A new exhibition from Tamworth based Pop Surrealist artist, Marie Larkin
She is the Revelation, a Vision, an Epiphany. Enlightenment. Fleeting, elusive and ephemeral. In her heart lies hope and in her passage, renewal. Her appearance is a call to action, the inspiration and understanding distilled in that moment will set them in motion. She calls the Warrior Sisterhood to emerge resolute, to gather across the badlands and depart, bearing their offspring and shepherding those most vulnerable. Lightly they tread this earth, as quiet as whispers they pass into the dawn.
Society has become increasingly anxious as we become more and more aware of how fragile the balance of our world is in terms of occurrences such as global climate change, the extinction of species and the threat of terrorist and nuclear attack. Through the rapidly growing genre of post-apocalyptic fiction and film, writers and filmmakers have responded to our increasing level of anxiety and try to represent the consequences of these. I have been very interested in how the post-apocalyptic genre has exploded in recent years, paralleling the increasing risks we read, see and hear in the news, on social media and in everyday life. Through their imaginations, writers and filmmakers speak to our deepest fears and force us to reflect on the human values we care about most. But there is usually hope at the end of these films and it is this hope I want to focus on in this body of work.
Initially set in a post apocalyptic world, this new body of work finds the goddess archetype as a warrior - brave, confident and victorious. The ‘battle ground’ or bleak world she emerges from is indicated, left open to interpretation, though not always explicit. She emerges wearing armour as a symbol of experience, resilience and knowing; not the destroyer, but the protector and creator of new life where there was chaos and destruction. On the ground where she stands, waterfalls begin to flow, plants spring up, animals play… She brings balance and new life, returning the earth to the paradise it once was. From chaos and hell, to the Garden of Eden. She is a metaphor for hope and the qualities of strength, resilience and willpower that mankind must draw upon to survive.
The women in this series move through the landscape as both warrior and explorer, seeking out a better world and creating it at the same time. They survey the landscape, they walk, moving over snow covered plains, rugged mountains and deep forests, they travel over the water, to come to journey’s end.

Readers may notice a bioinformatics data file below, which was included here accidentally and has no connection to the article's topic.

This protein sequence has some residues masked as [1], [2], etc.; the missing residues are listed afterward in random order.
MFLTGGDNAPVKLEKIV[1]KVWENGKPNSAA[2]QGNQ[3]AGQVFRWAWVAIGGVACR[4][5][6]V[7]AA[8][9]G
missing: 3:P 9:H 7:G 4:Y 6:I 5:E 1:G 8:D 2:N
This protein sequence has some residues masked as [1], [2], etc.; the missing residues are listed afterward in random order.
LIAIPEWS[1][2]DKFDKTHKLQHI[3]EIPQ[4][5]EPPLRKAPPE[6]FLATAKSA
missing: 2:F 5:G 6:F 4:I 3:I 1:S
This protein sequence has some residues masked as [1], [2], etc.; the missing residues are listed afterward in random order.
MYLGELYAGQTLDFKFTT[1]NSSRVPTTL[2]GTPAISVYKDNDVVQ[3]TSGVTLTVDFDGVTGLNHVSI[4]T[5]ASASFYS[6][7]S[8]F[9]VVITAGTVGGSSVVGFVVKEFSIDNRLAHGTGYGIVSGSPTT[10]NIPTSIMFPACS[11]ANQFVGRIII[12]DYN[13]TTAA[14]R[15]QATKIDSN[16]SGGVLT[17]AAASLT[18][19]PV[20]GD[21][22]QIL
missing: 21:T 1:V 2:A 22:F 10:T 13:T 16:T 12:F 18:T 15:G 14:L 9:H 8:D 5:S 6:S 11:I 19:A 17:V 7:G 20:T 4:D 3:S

Wild At Heart is Weswal’s second International Lowbrow/Pop Surrealist exhibition. This group show, again curated by Australian Pop Surrealist artist Marie Larkin, showcases the work of seventeen artists from Australia and across the globe. The first exhibition, held in 2017, was enormously successful and many people travelled considerable distances to be able to view art of this genre in a gallery setting. This time we have asked artists to submit more than one work for the show.
Australian silversmith, Alison Jackson, is known for her sleek and timeless designs. Weswal
Gallery is thrilled to present a select range of Alison’s jewellery and tableware in a pop-up exhibition, all
handcrafted using traditional practices in her Canberra studio. Available until sold out
Join us for the opening event on Saturday 4 May , 12 - 2pm, we’ll be serving champagne and chocolate from local chocolatiers, Deva Cacao.
Deva makes luscious organic chocolate that is dairy-free, gluten-free and guilt-free; it will be available to sample and purchase during this event.
‘from darkness into light’
“For this exhibition I have been inspired by the Baroque style, which uses contrast, exuberant detail, deep colour and surprise, to achieve a sense of awe. I have always enjoyed using clear, pure colours and the tonal contrast is my main focus in these works resulting in strong shadows and bright sunlight, making the central idea jump out from the artwork.“ James White
The chiaroscuro technique refers to the interplay between light and dark that was used in Baroque paintings.
This exhibition is the culmination of three emerging regional curators who participated in a professional development project aimed at developing curatorial skills, gaining practical experience and expanding their professional networks
The program was created as a result of the government’s Create NSW funding initiative, the aim being to engage and promote regional Aboriginal artists, arts and culture by introducing more Aboriginal people to curatorial positions in regional NSW.
Official opening for this exhibtion is 6pm 28 February 2019
FOR 10 DAYS IN THE LEAD UP TO CHRISTMAS WE WILL BE EXHIBITING A SELECTION OF RECENT WORKS FROM SOME OF OUR MOST SOUGHT AFTER ARTISTS, including:
Anthony Michael CAHILL
Creativity requires nourishment; this can come in different guises. In July 2017, a group of artists travelled to Tamworth to stay for a week. Each day the group travelled together to different locales around the New England area to paint. This group has a comradery which has been built over the years with many such similar trips exploring and painting different landscapes. Visiting different places, communing with nature, sharing meals, lots of art talk and the general sharing of ideas are a contrast with the solitary existence of the artist spent alone in the studio. This exhibition, 'A Shared View' is the outcome.